Nanaimo fur company wants to make coats from West Coast seal cull 

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WatchCalls for a seal cull are growing louder after a dismal fishing season for many on our coast. Now as Skye Ryan reports, a Campbell River man is joining forces with an Island fur company.

Surveying all of the tied-up boats at Campbell River’s docks leaves Tom Sewid seething and certain his wild idea is the only way to proceed after a dire fishing season.

“This is our Campbell River fleet,” said Tom Sewid, who is also the founder of the Pacific Balance Pinniped Society.

“And none of them made any money commercial salmon seining south of Cape Caution. So I don’t care if you’re an environmentalist. Step aside. We are going to harvest seals whether you like it or not.”

The Campbell River First Nations man wants seals to be the target of Indigenous fishermen boats this winter, to harvest thousands of seals for their fur.

“It’s what we call winter prime,” said Sewid.

“The hides of the seals are lush, full. We have the right under food, ceremonial to harvest seals and sea lions, we just don’t have the right to sell it. And that’s what we need.”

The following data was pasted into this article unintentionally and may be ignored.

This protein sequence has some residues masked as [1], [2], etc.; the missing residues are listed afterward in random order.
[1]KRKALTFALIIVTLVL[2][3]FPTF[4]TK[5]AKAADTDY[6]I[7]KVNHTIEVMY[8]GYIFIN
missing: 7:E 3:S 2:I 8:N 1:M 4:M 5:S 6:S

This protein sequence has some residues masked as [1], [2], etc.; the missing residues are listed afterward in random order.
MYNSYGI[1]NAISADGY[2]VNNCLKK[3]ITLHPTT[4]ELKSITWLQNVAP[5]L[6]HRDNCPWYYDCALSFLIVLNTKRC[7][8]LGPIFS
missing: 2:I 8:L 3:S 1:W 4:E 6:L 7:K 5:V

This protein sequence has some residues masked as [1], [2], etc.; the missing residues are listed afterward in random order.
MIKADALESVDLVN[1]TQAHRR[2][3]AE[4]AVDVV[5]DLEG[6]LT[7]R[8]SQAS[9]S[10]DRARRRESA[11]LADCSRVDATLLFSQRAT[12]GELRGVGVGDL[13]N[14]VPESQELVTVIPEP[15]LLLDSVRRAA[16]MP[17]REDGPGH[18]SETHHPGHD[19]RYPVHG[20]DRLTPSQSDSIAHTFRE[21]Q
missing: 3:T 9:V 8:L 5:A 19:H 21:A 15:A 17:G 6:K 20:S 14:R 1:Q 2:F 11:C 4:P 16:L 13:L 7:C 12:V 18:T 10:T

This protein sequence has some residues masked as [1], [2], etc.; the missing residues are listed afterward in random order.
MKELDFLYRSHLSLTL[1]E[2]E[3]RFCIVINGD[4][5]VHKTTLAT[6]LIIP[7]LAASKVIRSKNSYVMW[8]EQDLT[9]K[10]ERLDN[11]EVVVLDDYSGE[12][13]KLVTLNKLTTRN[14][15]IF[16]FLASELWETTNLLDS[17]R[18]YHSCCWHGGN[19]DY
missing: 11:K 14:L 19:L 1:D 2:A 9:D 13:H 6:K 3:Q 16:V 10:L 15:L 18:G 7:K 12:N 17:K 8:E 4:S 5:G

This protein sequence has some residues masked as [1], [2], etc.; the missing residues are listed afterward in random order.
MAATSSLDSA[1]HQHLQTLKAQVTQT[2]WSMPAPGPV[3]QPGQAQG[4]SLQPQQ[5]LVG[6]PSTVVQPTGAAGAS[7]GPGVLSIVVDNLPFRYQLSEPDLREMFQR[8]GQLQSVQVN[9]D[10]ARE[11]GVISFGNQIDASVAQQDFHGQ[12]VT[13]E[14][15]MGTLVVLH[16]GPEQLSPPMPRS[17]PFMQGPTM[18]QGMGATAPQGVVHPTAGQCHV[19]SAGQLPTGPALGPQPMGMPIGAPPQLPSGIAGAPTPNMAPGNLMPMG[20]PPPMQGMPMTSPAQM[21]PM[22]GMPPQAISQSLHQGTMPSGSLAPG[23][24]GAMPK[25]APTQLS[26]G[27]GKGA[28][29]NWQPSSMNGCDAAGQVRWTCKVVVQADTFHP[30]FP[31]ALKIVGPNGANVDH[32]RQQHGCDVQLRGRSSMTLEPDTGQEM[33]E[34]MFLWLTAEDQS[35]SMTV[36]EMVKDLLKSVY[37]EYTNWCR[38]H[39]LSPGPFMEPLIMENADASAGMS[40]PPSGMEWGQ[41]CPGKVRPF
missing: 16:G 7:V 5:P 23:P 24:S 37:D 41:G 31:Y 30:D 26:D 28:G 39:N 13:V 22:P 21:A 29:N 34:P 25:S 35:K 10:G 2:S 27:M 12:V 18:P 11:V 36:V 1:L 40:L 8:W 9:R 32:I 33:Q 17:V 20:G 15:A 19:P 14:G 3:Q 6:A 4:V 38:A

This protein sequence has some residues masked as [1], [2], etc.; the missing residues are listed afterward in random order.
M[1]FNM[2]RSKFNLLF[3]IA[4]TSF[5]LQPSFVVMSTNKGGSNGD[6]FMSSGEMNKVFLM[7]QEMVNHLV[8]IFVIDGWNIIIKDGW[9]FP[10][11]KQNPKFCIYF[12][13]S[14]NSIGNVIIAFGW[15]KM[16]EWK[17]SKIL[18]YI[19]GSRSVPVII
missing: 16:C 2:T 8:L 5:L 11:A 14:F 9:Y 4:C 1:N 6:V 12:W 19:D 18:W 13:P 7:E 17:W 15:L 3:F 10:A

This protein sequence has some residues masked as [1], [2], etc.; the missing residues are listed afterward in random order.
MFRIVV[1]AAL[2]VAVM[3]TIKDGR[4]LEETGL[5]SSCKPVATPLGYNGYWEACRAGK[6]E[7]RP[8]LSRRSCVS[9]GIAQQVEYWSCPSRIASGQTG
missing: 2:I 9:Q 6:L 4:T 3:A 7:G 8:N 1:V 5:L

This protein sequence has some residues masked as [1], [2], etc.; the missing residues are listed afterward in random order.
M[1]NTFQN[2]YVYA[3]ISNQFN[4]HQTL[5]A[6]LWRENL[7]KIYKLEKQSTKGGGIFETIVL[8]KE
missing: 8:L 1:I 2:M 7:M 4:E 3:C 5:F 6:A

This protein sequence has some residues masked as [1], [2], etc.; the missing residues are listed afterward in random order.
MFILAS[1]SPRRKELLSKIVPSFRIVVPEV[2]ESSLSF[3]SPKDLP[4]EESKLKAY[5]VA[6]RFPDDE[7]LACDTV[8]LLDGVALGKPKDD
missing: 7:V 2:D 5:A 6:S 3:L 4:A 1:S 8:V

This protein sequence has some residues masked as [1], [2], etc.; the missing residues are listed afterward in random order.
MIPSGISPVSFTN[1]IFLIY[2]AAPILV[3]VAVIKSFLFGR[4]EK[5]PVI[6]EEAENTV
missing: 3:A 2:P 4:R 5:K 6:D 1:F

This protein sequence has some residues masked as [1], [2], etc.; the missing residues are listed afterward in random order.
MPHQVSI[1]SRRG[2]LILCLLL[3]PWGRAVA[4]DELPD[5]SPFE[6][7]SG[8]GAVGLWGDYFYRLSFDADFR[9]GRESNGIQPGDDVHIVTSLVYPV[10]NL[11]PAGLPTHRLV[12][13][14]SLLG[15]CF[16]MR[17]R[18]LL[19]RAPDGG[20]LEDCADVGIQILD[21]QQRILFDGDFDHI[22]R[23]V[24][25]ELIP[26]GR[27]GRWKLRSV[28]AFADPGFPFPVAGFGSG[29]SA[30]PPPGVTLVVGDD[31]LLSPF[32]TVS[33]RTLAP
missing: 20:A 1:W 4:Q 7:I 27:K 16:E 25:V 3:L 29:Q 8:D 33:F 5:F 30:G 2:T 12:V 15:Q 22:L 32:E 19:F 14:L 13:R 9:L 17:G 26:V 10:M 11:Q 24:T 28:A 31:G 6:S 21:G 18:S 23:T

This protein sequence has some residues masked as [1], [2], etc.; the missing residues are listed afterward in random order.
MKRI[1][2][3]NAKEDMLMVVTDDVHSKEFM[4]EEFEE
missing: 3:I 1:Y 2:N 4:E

Seal and sea lions hides, oil and meat could yield up to $1,000 an animal, benefitting coastal First Nations that are struggling with the massive downturn in fishing and he says it would restore a balance that is badly off-kilter in our oceans. An estimated 100,000 harbour seals are now eating up diminishing salmon stocks.

“Hell or high water we’re going to get this done,” said Sewid.

“We’re going to bring balance back to the waters.”

Nanaimo based Fur Canada, which makes products from pillows to coats and carpets, says the market for seal could be huge.

“We think we’re on the cusp of the seal market for China,” said Fur Canada owner Calvin Kania.

“Seal is just starting to take off in China. It’s been a tough sell to the general public and the DFO, Department of Fisheries and Oceans.”

“When it comes to issuing a license for harvesting seals but you know that’s something they have to work out,” he said.

Sewid though said he’s confident that an industry that could employ 4000 First Nations people, can be built, instead of seeing boats sitting idle because of low salmon stocks and worse yet being lost to bankruptcy.

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